“Radburn: A Town Planned for Safety,” /American Architect/ vol. 137, no. 2579 (January 1930), p. 42 45, 128 130
Radburn Association, “Guidelines of Architectural Control,” published as /Radburn Bulletin/ no. 2766, 6 February 1997, Fair Lawn, N.J.
Radburn Association web site, /http://www.radburn.org///
Stein, Clarence, /Toward New Towns for America/, 1957, Cambridge: MIT Press

Schaffer, Daniel. Garden Cities for America: The Radburn Experience.
Temple University Press, Philadelphia, 1982

“In the summer of 1923, while the RPPA was being organized, Bing, Stein, and Wright in their first united effort prepared a ‘Preliminary Study of a Proposed Garden Community in the NY Region.’? “The study began with a statement of what it s authors intended not to do and what they intended to prove. They rejected slum clearance programs because such measures were too costly to make a significant contribution to housing and community development.” “In a statement that was to remain basic to the RPAA’s program, they argued that better housing for low income groups would best be achieved where land is cheap and undeveloped because capital could then be spent on the quality of design and construction.” 51 52
p 59: quotes Jane Jacobs’ The Death and Life of Great American Cities: “the creation of self sufficient small towns, really very nice towns if you were docile and had no plans of your own and did not mind spending your life among others with no plans of their own.” Vintage, 1961, .17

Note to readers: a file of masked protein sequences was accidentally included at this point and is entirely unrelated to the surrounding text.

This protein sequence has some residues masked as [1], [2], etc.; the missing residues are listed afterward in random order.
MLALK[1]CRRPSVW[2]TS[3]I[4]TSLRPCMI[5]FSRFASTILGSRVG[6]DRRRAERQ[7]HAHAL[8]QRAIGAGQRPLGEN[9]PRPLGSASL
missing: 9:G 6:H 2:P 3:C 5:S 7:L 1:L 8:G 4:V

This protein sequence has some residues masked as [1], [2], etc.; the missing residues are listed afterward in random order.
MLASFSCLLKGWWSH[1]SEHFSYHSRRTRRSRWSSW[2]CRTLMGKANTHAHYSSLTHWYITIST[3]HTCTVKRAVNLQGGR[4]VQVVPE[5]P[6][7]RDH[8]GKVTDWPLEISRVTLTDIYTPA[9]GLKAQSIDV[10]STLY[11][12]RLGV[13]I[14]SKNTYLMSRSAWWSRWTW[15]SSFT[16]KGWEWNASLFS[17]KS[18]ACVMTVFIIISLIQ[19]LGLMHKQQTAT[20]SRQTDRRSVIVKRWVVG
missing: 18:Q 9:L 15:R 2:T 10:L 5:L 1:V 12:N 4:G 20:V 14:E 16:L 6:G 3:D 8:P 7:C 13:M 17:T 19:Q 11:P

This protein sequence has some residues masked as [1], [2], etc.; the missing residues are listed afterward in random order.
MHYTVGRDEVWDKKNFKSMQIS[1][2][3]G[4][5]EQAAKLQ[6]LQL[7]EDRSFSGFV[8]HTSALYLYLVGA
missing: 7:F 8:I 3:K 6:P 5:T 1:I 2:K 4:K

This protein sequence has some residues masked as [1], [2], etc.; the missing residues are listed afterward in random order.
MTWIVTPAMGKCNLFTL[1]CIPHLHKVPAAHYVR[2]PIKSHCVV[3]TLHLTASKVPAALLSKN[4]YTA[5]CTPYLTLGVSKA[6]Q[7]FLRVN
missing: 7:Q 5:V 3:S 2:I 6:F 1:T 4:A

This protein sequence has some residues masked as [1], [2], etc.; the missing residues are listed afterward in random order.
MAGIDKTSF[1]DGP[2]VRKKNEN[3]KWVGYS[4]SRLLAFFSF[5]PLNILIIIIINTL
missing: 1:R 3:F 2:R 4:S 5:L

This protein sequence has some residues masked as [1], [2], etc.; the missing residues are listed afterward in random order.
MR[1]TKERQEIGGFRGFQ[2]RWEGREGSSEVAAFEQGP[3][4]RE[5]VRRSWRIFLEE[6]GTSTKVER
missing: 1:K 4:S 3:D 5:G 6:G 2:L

“It as hoped that Radburn’s ultimate size and unique physical form would enable residents to exhibit the friendliness of a small village; and to enjoy the social diversity of an urban center without suffering from anonymity.” 15159.
p. 178 “Specifically the Declaration of Restrictions enabled the RA to?protect Radburns’s architectural integrity from ‘thoughtless or inconsiderate purchasers’ who could ‘destroy the harmony of spoil the plan by building structures inappropriate in design or location.’ As a political institution, the RA was given broad powers ‘to administer, interpret, and apply the restrictions.” In short, it was charged with the responsibility to determine community policy, which it did largely through the disbursement of funds that remained ‘wholly’ under its ‘absolute discretion.'” P. 178
179: “The purpose of the administrative plan was obvious: to protect the financial investment and community plan that the CHC had devised not only for the benefit of its stockholders but for Radburn’s residents as well.”
“The CHC did not conceal Radburn’s political structure from either prospective homeowners or investors. Indeed the executives expressed their pride in what their considered to be a progressive approach.” P.180
“Indeed, looking through the eyes of the Radburn Association’s trustees, the community resembled a Hull House for the professional middle class.” (181)
“Public housing for low income families, meanwhile, was defined as a form of welfare. Since each municipality could request public money on a discretionary basis, the more affluent suburban communities shunned the federal low income housing program and left the responsibility for housing the poor to urban municipalities where the poor already lived. Few attempts were made to integrate low cost housing into larger, more diverse, community settings.” (225)
“Thus when the opportunity for a radical reordering of the American landscape existed, conservative legislation quickly obscured it.” (225)